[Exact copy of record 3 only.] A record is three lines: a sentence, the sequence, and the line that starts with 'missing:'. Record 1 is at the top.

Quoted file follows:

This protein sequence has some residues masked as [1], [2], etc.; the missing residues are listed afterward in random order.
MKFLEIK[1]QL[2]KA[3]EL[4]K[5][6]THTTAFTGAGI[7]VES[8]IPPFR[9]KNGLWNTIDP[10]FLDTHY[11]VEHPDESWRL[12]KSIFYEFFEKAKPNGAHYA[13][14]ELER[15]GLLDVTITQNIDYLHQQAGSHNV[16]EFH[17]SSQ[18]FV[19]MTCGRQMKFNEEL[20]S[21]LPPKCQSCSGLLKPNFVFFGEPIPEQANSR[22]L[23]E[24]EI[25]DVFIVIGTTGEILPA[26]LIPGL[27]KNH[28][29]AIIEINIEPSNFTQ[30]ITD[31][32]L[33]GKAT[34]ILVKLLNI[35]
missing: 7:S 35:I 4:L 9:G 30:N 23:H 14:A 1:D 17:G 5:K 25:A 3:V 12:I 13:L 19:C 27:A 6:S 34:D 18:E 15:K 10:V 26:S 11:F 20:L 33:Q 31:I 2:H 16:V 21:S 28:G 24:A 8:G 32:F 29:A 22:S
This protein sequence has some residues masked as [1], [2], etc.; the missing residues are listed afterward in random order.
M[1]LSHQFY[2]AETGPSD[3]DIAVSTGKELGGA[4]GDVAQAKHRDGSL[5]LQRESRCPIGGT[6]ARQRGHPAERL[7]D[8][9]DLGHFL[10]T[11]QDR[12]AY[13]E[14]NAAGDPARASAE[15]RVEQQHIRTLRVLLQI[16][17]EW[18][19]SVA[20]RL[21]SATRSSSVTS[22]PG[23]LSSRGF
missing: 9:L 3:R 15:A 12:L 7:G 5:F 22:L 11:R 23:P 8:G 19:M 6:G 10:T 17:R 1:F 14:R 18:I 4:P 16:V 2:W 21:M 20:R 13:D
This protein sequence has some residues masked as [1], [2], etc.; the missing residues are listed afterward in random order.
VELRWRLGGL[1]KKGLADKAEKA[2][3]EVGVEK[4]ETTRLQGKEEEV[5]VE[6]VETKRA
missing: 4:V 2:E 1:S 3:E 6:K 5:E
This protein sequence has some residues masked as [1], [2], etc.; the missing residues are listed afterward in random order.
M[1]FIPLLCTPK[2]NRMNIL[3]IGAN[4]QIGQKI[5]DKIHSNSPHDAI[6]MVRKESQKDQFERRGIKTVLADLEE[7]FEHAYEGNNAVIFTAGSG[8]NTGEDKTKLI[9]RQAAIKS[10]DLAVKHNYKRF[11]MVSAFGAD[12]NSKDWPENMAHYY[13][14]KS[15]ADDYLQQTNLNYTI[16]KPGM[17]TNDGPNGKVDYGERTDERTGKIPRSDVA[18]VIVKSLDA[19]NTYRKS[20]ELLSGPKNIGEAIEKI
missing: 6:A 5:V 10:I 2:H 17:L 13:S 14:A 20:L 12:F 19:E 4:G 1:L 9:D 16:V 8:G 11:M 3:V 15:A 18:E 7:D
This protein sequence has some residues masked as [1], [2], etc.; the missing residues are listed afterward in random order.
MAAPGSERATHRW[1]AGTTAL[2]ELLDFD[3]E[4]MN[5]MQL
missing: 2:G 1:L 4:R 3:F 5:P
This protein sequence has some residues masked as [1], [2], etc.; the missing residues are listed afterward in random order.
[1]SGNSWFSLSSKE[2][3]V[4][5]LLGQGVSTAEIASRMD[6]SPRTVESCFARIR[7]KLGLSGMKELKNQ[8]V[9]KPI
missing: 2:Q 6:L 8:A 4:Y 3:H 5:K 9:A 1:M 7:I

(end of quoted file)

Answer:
This protein sequence has some residues masked as [1], [2], etc.; the missing residues are listed afterward in random order.
VELRWRLGGL[1]KKGLADKAEKA[2][3]EVGVEK[4]ETTRLQGKEEEV[5]VE[6]VETKRA
missing: 4:V 2:E 1:S 3:E 6:K 5:E